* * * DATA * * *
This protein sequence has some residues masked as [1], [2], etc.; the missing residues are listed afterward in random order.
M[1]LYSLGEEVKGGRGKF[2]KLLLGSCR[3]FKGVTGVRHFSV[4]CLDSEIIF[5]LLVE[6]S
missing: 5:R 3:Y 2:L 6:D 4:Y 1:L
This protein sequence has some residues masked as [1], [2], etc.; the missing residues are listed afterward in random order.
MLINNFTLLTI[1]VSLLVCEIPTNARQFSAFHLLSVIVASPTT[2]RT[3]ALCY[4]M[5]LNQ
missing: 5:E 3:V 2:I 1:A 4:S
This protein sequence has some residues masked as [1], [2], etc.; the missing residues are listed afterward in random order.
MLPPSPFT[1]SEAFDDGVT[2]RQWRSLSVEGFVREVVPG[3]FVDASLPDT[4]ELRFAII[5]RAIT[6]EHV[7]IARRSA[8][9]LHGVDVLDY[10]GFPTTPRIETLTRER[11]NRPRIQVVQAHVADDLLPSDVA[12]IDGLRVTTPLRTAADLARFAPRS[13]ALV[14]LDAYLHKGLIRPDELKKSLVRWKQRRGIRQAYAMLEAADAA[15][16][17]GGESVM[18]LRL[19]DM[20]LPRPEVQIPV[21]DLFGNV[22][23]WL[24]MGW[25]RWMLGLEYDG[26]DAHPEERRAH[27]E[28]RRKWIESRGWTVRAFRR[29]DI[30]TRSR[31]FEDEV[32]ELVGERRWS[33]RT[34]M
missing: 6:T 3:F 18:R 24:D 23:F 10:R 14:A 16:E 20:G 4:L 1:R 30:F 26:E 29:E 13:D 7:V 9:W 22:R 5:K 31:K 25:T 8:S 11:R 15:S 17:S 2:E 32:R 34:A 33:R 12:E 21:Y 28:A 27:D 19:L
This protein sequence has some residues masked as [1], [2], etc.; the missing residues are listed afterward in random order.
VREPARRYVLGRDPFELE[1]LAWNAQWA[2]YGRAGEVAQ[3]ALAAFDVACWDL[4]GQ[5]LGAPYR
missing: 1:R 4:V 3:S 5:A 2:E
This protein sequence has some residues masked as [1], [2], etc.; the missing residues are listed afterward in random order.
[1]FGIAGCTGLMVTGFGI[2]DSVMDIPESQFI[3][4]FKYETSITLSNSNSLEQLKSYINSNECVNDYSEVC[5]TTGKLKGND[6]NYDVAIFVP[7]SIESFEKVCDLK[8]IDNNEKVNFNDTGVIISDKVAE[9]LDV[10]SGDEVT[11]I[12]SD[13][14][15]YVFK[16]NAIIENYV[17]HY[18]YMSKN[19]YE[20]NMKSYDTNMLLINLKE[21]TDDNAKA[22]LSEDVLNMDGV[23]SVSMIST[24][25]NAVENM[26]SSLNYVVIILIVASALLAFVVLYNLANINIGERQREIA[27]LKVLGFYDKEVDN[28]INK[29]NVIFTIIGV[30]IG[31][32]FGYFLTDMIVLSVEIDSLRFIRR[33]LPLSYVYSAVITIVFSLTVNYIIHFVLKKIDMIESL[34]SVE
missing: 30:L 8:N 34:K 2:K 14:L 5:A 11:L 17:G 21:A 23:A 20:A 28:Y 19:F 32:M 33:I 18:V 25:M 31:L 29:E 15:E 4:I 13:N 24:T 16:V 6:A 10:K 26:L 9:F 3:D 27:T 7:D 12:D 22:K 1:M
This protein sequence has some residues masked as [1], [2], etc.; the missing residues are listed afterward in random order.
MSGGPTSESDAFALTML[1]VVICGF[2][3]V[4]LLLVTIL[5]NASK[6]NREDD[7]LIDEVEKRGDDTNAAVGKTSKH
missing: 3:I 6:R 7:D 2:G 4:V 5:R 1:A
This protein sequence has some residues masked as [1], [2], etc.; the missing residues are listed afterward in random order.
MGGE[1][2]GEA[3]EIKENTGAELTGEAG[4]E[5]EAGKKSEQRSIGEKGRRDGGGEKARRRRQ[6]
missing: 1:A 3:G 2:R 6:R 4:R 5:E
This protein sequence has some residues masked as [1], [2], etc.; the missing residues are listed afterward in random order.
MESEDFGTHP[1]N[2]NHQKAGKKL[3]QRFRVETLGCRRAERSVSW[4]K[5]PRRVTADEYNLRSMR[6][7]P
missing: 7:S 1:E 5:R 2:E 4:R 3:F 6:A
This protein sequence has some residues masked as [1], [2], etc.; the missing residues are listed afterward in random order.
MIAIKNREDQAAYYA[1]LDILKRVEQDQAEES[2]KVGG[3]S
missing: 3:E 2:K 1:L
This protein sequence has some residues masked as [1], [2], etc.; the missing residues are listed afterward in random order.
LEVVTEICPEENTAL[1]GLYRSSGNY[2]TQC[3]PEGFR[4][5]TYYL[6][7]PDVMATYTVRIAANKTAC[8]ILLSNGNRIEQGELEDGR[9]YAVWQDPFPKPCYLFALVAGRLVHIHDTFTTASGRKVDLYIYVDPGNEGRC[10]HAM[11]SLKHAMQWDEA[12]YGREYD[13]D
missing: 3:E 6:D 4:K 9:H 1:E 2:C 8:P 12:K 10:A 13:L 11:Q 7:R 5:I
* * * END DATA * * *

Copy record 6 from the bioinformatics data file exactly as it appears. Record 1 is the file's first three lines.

This protein sequence has some residues masked as [1], [2], etc.; the missing residues are listed afterward in random order.
MSGGPTSESDAFALTML[1]VVICGF[2][3]V[4]LLLVTIL[5]NASK[6]NREDD[7]LIDEVEKRGDDTNAAVGKTSKH
missing: 3:I 6:R 7:D 2:G 4:V 5:R 1:A